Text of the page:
Two of the best and most unheralded lightweights on the planet duked it out last night (June 22, 2012) as former two-time title challenger Gray Maynard battled perennial top 155-er Clay Guida in the main event of UFC on FX 4 in Atlantic City, New Jersey.
Guida, showcasing a new hairstyle after Maynard's camp had taken issue with his mangy "do," looked extremely quick and surprised just about everyone by choosing to stand and trade with the more powerful and dangerous Maynard.
"The Carpenter" got his licks in, especially with the element of surprise early and primarily worked his speed advantage, but Maynard began to pick up steam as the fight wore on, refusing to give in to the Greg Jackson-trained fighter's pace.
It was a hotly contested bout, but what primarily helped Maynard squeak out a split decision victory? And what happens next for both top lightweights?
Follow me after the jump for our Gray Maynard vs. Clay Guida post-fight review and analysis:
Early on, it was the Clay Guida show. He darted in and out repeatedly connecting with a short strike before Maynard could respond, even bloodying up "The Bully's" nose in the opening minute. Guida repeatedly frustrated Maynard with his stick and move strategy and the former title challenger could not find his range.
Guida began to really work his speed in the second round, dancing around on the outside while Maynard continuously stalked him from the cage center. Maynard could not find the range on his power shots, but his jabs started to connect a bit. Regardless, he still couldn't land anything that effective and Guida once again stole a round.
By round three, Maynard had finally begun to find his range, landing a nice straight cross early in the frame. Guida continued to utilize his incredible conditioning and pace to dance around on the outside and frustrate Maynard, but his offensive output began to slow down as he seemed more focused on avoiding what Maynard was throwing at him as he was actually doing damage.
Maynard finally caught on in the fourth, clinching with Guida and blasting him with a few good knees. When both men were at distance, however, "The Carpenter" continued to be extremely elusive. Maynard again threw some nice knees in the clinch, potentially grabbing Guida's hair to keep him in place (at least that's what Guida's gripe was during the bout). Guida shot in for a takedown in response, but almost got choked out via guillotine although he was able to hang on until the end of the round.
In the decisive fifth, Guida continued his elusive strategy, even getting warned by referee Dan Miragliotta for his passivity. Maynard continued to press forward, throwing big knees and punches to the head and body and Guida had little in terms of offense to return with. Maynard was visibly frustrated with the whole situation, but there wasn't much he could do about it other than be aggressive and hope the judges sided with him.
Thankfully for Maynard, they did in the form of a 48-47, 47-48, 48-47 split decision victory.
For Clay Guida, he came out with a great strategy early, but his inability to adapt allowed Maynard to catch up and surpass him as the fight wore on. He caught Maynard napping with some relatively sharp striking early and some terrific quickness, but his offensive output slowed drastically in the final few rounds despite showing no signs of fatigue. Perhaps he was too focused on his defense, but for whatever reason, Guida was unable to get his licks in in the latter half of the fight. By all accounts, Guida performed better than most were expecting but I think the biggest surprise of the fight was that Maynard was the fighter who got stronger as the fight progressed.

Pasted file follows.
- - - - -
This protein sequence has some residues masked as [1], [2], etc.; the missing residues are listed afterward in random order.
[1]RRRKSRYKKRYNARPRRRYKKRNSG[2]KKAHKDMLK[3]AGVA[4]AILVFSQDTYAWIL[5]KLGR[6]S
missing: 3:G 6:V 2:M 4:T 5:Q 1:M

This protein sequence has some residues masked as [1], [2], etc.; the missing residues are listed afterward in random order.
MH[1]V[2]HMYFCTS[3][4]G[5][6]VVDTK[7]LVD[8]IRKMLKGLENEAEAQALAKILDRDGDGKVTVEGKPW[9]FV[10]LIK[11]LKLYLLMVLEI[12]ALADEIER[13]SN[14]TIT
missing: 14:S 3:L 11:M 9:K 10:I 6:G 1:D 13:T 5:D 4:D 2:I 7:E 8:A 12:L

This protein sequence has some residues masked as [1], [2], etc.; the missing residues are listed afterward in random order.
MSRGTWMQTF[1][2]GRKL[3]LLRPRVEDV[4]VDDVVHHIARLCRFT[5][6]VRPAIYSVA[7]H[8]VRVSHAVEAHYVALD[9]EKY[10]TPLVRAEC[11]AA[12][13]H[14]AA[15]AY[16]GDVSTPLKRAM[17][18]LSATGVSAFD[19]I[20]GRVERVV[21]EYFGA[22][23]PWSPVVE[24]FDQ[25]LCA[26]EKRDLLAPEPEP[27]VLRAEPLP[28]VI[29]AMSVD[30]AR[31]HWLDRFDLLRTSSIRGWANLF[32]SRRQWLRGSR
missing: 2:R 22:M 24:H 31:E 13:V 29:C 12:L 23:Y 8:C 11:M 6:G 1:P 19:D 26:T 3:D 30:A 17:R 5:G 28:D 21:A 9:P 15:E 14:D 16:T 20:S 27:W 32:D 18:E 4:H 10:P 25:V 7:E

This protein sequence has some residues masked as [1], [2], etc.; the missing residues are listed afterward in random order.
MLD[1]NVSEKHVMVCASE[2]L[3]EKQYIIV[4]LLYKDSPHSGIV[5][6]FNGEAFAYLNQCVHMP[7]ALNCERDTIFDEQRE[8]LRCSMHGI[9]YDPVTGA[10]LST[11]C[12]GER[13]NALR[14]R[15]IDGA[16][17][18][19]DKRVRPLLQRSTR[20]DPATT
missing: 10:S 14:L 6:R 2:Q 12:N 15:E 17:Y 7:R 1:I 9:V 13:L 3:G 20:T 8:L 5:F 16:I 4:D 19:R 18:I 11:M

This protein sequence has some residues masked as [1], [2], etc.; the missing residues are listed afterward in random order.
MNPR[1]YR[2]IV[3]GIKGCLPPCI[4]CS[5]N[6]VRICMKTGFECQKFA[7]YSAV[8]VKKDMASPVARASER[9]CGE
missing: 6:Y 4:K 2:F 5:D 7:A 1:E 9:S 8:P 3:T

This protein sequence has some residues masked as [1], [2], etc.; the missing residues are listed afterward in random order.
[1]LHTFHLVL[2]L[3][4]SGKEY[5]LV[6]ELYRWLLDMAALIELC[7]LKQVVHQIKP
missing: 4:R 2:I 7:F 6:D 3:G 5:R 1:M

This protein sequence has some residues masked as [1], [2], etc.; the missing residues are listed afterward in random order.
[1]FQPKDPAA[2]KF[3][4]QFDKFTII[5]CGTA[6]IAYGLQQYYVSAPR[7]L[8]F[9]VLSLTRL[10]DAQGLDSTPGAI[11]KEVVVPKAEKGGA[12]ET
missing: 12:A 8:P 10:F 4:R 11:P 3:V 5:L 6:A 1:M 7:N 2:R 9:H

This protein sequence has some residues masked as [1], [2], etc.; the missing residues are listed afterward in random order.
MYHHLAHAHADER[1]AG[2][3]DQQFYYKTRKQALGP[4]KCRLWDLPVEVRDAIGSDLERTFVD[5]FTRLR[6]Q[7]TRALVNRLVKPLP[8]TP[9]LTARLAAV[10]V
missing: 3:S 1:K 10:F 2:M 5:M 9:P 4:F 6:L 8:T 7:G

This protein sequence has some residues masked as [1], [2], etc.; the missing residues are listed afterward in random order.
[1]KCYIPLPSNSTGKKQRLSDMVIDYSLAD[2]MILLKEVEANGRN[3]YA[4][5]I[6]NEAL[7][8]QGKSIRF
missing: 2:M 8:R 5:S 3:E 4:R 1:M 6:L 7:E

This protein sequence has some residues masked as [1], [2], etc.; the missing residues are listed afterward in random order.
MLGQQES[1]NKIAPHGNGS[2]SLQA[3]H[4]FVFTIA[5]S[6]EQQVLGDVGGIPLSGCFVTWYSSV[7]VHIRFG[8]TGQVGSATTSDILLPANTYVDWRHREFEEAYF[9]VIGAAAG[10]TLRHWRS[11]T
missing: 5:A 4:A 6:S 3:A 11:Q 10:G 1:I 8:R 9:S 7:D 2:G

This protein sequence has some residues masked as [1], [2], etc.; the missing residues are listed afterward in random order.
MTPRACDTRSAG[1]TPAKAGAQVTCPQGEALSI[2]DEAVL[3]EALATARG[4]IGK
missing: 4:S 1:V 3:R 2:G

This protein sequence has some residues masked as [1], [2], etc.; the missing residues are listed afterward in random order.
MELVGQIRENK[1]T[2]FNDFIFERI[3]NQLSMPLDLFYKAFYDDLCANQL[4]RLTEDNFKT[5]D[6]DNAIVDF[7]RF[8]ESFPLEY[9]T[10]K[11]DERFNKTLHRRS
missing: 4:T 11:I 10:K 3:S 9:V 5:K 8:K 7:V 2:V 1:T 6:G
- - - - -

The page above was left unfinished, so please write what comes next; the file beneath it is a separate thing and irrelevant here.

I'd expect to see Guida face someone along the lines of the Joe Lauzon-Terry Etim loser, Edson Barboza or perhaps a bout against Jim Miller would make sense.
For Gray Maynard, appearances are everything. While he couldn't land a large portion of his power strikes, he was the fighter who was stalking, moving forward and being aggressive. Guida's shimmying on the outside might have allowed him to dart in and land some strikes, but it looked a lot more like he was trying to avoid everything Maynard threw instead of actually attacking. Also, by standing in the cage center, Maynard was able to keep his conditioning throughout the bout despite Guida probably moving two or three times as much as him simply because Guida was doing it all on the outside. Once Maynard made the necessary adjustments with finding his range, utilizing the clinch and even countering a takedown attempt with a guillotine choke, he had all the momentum in the fight.
Lastly, I'm surprised that Guida wasn't a little bit more active with takedown attempts. By standing the entire time, he only tested one part of Maynard's game and it was much easier for Maynard to keep up with him.
I'd expect Maynard to face someone like Anthony Pettis next, perhaps in a title eliminator especially if Benson Henderson is able to successfully defend his title against Frankie Edgar. Other candidates include Donald Cerrone or perhaps, if he's willing to wait a few extra months, former Bellator lightweight champion Eddie Alvarez once he's finally able to sign with the UFC.
So what did you think, Maniacs?
Did you think Guida was able to juke and jive his way to a victory, or did the right man win? Was this the type of fight you expected between both men?
For complete UFC on FX 4 results, including blow-by-blow, fight-by-fight coverage of the entire event as well as immediate post-fight reaction click here, here and here.